Prime Minister Jacinda Ardern has announced an investigation into how the draft report detailing the incident involving sacked minister Meka Whaitiri was leaked.
Ms Ardern stripped Meka Whaitiri of her ministerial positions after an altercation last month but she remains the Ikaroa-Rāwhiti MP and co-chair of the Māori caucus.
The altercation took place at a Crown hui in Gisborne in late August, where it was alleged there was a physical altercation between Ms Whaitiri and her new press secretary.
The final report of the investigation into what happened is yet to be released. A draft was leaked to the NZ Herald.
Ms Ardern made the decision to strip Ms Whaitiri of her ministerial positions after receiving the report last week but ordered personal details about the press secretary be redacted before it was publicly released; that was expected to happen in the next few weeks.
The NZ Herald is reporting the draft report found that on the balance of probability the staff member was approached from behind and grabbed by the arm, which left bruises.
A member of ministerial services and the press secretary herself are said to have taken photos of the bruises.
The incident occurred because Ms Whaitiri had missed a media opportunity with the prime minister. The NZ Herald reports the press secretary as saying in the report the former minister "grabbed me by the arm and pulled me outside and said she needed to talk to me".
According to the NZ Herald one of the prime minister's press secretaries Leah Haines was involved after seeing the press secretary shortly after the incident and saying she "looked traumatised".
Speaking from New York, Ms Ardern said the leak was "hugely disappointing".
"We were going through a process to make sure that that was dealt with appropriately, that we were protecting the employee involved in this situation.
"I'm advised by the Department of Internal Affairs that they themselves will be undertaking an investigation to find how that leak occurred, or how the report came to be leaked."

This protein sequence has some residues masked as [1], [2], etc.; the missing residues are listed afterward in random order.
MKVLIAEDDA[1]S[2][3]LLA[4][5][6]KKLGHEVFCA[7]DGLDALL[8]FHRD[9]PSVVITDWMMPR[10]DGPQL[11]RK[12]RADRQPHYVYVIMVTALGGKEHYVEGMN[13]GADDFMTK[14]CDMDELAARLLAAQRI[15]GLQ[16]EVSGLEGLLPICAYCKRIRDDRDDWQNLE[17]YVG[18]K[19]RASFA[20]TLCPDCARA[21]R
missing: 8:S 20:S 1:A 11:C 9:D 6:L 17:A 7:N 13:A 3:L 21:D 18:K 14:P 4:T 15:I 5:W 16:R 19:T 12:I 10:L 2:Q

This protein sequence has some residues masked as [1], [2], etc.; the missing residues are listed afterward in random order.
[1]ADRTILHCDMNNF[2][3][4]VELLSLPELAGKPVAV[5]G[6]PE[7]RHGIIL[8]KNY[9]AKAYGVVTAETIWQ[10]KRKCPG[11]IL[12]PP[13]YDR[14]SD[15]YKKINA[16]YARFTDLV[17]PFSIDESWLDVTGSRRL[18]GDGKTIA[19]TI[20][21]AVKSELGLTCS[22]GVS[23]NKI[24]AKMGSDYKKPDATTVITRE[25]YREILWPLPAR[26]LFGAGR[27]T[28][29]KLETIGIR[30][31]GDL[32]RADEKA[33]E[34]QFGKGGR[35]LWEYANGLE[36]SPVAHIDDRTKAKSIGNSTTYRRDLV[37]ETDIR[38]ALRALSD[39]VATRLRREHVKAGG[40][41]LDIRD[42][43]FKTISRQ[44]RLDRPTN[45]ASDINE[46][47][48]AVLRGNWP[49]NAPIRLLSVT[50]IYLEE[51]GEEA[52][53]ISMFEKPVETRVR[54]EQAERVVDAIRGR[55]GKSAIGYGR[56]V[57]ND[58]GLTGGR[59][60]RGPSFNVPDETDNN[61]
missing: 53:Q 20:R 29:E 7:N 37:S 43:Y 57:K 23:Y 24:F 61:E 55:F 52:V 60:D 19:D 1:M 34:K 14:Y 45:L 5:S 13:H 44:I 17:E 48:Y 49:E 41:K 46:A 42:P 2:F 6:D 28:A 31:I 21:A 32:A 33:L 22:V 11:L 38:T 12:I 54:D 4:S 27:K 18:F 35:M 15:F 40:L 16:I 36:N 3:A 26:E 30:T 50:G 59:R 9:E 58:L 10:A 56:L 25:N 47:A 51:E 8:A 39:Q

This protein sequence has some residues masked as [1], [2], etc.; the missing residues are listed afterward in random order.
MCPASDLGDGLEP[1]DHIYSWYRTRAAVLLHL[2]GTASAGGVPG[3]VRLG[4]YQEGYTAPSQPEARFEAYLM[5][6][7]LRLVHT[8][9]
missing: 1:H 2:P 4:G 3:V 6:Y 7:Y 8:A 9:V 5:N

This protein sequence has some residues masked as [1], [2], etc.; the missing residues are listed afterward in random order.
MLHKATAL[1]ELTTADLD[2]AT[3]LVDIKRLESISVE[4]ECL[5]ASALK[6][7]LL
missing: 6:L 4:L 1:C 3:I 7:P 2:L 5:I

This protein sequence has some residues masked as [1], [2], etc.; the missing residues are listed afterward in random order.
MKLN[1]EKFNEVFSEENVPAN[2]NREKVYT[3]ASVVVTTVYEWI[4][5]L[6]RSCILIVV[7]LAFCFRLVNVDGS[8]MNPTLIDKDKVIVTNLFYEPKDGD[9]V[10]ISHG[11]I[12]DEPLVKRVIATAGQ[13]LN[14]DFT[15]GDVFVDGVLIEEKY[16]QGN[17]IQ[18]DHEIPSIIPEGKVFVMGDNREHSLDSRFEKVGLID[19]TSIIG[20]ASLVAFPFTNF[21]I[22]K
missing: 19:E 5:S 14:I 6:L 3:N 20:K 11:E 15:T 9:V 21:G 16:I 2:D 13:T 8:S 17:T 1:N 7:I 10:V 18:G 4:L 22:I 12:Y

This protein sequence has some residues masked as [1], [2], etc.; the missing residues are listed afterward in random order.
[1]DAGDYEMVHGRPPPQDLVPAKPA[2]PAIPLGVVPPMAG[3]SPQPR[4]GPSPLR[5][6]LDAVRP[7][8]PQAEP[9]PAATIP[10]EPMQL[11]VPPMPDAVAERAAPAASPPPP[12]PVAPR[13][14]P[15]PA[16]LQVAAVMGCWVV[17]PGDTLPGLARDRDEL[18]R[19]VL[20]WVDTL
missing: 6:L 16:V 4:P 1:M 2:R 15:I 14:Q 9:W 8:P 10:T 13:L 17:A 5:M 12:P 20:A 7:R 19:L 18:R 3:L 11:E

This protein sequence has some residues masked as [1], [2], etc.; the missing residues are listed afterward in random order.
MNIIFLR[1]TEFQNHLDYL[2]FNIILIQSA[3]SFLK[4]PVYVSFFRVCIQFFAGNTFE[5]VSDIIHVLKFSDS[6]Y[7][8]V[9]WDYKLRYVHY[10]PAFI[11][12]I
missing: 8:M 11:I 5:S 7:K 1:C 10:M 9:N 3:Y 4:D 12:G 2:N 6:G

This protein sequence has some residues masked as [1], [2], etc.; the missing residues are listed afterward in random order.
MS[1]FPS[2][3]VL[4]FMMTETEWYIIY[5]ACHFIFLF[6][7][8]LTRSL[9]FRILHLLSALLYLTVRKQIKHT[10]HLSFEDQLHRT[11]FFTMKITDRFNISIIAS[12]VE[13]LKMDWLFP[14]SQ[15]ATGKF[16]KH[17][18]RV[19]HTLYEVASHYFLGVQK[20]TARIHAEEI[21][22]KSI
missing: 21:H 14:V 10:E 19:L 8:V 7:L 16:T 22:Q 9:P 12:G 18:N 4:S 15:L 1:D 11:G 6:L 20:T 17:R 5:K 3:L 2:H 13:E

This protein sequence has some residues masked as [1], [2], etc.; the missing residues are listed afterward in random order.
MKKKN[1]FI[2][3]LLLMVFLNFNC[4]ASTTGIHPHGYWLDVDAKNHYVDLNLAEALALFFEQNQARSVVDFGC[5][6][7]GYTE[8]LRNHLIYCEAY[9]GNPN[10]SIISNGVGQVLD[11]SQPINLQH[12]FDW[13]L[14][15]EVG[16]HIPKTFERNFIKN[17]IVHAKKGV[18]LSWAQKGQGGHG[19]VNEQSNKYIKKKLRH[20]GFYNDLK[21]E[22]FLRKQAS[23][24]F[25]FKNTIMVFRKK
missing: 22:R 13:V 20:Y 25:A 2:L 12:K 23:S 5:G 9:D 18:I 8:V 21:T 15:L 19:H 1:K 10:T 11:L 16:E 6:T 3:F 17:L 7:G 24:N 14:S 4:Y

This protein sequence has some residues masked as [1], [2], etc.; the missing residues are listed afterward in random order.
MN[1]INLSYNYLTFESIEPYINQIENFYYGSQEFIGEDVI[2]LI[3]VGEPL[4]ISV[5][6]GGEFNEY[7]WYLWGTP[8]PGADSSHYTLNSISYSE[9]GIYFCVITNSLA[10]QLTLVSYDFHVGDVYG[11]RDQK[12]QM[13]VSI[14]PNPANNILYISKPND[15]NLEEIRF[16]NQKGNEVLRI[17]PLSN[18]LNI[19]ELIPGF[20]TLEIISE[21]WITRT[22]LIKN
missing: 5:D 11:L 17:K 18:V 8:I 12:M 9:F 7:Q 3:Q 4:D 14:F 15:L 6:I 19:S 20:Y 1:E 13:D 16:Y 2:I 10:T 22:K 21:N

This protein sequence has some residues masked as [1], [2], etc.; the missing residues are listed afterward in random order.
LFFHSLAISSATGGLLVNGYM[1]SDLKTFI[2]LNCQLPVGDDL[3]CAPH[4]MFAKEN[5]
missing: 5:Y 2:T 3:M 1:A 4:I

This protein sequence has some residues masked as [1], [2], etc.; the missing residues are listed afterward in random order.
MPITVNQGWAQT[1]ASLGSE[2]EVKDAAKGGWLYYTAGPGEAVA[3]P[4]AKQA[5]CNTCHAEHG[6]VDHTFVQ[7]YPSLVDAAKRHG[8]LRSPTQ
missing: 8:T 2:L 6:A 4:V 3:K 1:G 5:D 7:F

She said the fact Ms Whaitiri was stood down showed she was "not satisfied" with what she saw in the report.
"The moment I got the report I made my decision and obviously people will assess that that of course meant I was not happy with what I read."
Ms Ardern said Ms Whaitiri remains on as a Labour MP as someone who works hard in her electorate but "has admitted that she wants to work on some of the issues that have been raised".
"She has been directly elected by the people of Ikaroa-Rāwhiti and continues to represent them - my decision was around her holding ministerial warrants."
Ms Ardern did not know the extent of the detail that would have been redacted from the report when it was eventually made public, including the references to the bruising.
She also said Ms Whaitiri continued to contest elements of the report - the NZ Herald story said she denied "physically touching the staff member at any time", and that there were no witnesses to the incident.
National deputy leader Paula Bennett said the Prime Minister was setting a very low bar for the expectations she had for her MPs by allowing Ms Whaitiri to remain in Parliament.
Ms Bennett said the standards set for the Labour Party caucus were a reflection of the prime minister's leadership.
"That's a call that the Prime Minsiter needs to make, but it seems to me that she is setting a very low bar and a low standard and I think the country deserves better."